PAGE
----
Albums round-up - July 2014

Albums round-up - July 2014

Sinead O'Connor

New releases by Sinead O'Connor, Wire, Tender Games, Cocteau Twins and more reviewed

Various artists – Hyperdub 10.2

(Hyperdub) ●●●●●
Hyperdub’s 10th anniversary celebrations proceed apace with this second of four compilations released through 2014. Sorry to gush, but god it’s beautiful, a who’s who of the post-dubstep, post-garage, post-electro styles which the label has stewed together across its history, including the atmospherics of Dean Blunt & Inga Copeland, the future dubstep of Burial and Cooly G, the sci-fi soul of Ikonika (with Dam-Funk) and the label’s own boss Kode 9. (David Pollock)

Sinead O’Connor – I’m Not Bossy, I’m The Boss

(Nettwerk) ●●●
Recently most famed for her wonderfully forthright opinions (notable recipient: M Cyrus) than her wonderfully forthright music, Sinead O’Connor here returns with a tenth studio album aimed more at the converted than any new acolytes out there. Still, it’s a strong record on its own terms, with standouts like unreconstructed rocker ‘The Voice of My Doctor’ and the Seun Kuti-featuring funk of ‘James Brown’ balancing the limper ballads. (DP)

Wire – Document & Eyewitness 1979–1980

(Pink Flag) ●●●
Whether a live recording can recreate the experience of the original is lent a little evidence towards the negative here, with a reissue of seminal post-punks Wire’s ‘live bootleg’ of their Dadaist 1980 stage show at London’s Electric Ballroom. The quality is raw but the atmosphere is dangerous and there are some nice musical motifs (the demented sax on ‘Eels Sang Lino’, for example), although often the effect is like listening to a party happening in the house next door. Extra tracks from Notre Dame Hall and Montreaux sound a bit cleaner. (DP)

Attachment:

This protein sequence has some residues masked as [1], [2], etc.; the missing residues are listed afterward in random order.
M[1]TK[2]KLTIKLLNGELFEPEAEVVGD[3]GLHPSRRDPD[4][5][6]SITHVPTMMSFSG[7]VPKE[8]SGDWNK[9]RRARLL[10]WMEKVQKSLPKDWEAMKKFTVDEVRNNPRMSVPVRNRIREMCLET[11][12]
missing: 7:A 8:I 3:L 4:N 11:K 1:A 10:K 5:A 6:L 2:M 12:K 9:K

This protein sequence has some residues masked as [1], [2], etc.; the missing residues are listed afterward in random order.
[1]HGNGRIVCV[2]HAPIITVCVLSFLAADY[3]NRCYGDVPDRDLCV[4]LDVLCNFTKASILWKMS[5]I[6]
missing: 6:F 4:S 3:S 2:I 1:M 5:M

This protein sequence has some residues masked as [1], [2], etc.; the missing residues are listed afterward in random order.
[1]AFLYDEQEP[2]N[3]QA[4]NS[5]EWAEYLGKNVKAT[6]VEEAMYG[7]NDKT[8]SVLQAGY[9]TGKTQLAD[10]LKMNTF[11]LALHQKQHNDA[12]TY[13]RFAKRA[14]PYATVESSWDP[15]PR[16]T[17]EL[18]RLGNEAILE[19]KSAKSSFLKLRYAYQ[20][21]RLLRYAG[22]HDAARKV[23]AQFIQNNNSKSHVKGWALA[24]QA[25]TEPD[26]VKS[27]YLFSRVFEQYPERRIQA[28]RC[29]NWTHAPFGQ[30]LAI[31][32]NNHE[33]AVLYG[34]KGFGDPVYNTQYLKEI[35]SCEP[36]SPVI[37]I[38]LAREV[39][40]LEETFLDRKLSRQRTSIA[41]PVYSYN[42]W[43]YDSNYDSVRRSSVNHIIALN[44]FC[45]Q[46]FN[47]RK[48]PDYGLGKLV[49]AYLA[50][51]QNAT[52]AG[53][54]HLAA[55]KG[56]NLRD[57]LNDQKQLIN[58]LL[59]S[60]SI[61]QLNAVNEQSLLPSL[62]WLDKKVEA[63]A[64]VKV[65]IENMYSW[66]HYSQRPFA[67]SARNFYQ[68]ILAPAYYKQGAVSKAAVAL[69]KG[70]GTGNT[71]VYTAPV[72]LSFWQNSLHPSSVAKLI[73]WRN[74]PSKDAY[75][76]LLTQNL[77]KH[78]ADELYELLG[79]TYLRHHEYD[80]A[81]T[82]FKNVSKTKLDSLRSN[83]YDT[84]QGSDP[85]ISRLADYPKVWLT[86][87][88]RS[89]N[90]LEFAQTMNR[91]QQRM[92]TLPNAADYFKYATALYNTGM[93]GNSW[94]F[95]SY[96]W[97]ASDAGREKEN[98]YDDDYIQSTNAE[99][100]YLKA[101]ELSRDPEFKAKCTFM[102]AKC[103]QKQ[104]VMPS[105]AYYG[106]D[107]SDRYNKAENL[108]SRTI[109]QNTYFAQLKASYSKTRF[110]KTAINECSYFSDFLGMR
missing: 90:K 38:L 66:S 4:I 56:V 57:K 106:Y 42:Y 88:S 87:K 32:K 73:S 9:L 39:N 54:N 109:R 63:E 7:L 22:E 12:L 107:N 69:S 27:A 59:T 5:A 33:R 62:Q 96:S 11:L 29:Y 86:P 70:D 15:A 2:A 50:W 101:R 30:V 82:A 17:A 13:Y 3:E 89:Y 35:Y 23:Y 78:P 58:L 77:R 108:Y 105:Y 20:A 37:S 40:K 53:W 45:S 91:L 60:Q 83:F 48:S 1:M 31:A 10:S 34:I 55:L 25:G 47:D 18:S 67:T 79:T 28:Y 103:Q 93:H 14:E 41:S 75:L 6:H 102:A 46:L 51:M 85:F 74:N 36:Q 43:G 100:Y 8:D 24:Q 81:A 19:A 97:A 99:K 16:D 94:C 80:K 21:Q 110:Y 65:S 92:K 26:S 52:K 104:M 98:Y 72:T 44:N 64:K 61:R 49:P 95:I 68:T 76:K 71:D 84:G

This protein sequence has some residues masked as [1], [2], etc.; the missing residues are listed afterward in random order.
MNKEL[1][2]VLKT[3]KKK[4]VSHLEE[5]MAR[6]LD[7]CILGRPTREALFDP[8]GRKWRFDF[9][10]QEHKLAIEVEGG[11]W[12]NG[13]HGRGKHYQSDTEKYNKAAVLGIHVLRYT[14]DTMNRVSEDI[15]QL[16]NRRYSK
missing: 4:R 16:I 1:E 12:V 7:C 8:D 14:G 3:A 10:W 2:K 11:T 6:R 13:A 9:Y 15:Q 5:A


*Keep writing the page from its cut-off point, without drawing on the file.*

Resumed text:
Tender Games – Tender Games

(Suol) ●●●●
Their core style of chillwave mixed with a vaguely jackin’ electro-house groove might not set them ahead of any creative curves, but the duo of Marlon Hoffstadt and Well Done! label boss HRRSN have created an album of consistently high quality and often striking stylistic curveballs. From the squelchy acid groove of ‘A Million Times’ to the synthesised James Blake soul jams of ‘Lost’ and ‘Tonight’ and the sparse electric blues of ‘In Her Bed’, it’s all richly rewarding. (DP)

Matthew CollingsSilence Is A Rhythm Too

(Denovali Records) ●●
This second album from the Edinburgh-based composer and sound artist is titled in reference to a Slits track, with whom he shares a certain deconstructivist approach and even a hint of tribal primitivism at one point. But, unlike The Slits, this is music for the head rather than the gut – a minimalist suite, more abstract than his debut Splintered Instruments, which variously foregrounds delicate piano, pointed or eddying strings, a fog of brass, post-rock menace and sundry found sounds. Fine if that’s your bag. (Fiona Shepherd)

Sebastien Tellier – L’Aventura

(Because Music) ●●●●
The smooth operator of Gallic electro pop returns with his second album in the space of a year, and this time his eyes are on Brazil. Pourquoi? Some big sporting event, apparently. So L’Aventura flirts coquettishly with bossa nova and tropicalia, as well as Tellier’s usual seductive, playful blend of French chanson, electronic exotica, disco strings, synth prog and breathy crooning – most of which are encompassed by mammoth centrepiece ‘Comment revoir Oursinet?’ (FS)

Anna Calvi – 'Strange Weather' EP

(Domino) ●●
Calvi flaunts her good taste but also exposes the shortcomings of her melodramatic act on this terribly serious five-track covers EP, which abandons the abandon, as it were, of Suicide’s ‘Ghost Rider’ and fails to capture the rapture of Bowie’s ‘Lady Grinning Soul’. Even with the gender play, her version of ‘I’m The Man That Will Find You’ cannot hope to outweird Connan Mockasin’s original. Special guest David Byrne lightens things up a tad on the title track. (FS)

Cocteau Twins – Blue Bell Knoll/Heaven Or Las Vegas

(4AD) ●●● / ●●●●
Prepare to swoon like a tightly corsetted Victorian lady on a sultry day to these vinyl repressings of the final two Cocteau Twins albums. Shoegazing benchmark Blue Bell Knoll with its actual, intelligible lyrics has barely aged a day in the 26 years since its original release, while Heaven Or Las Vegas, warmed by Liz Fraser’s maternal cooing, was their most commercially successful album and a favourite of 4AD boss Ivo Watts-Russell. (FS)

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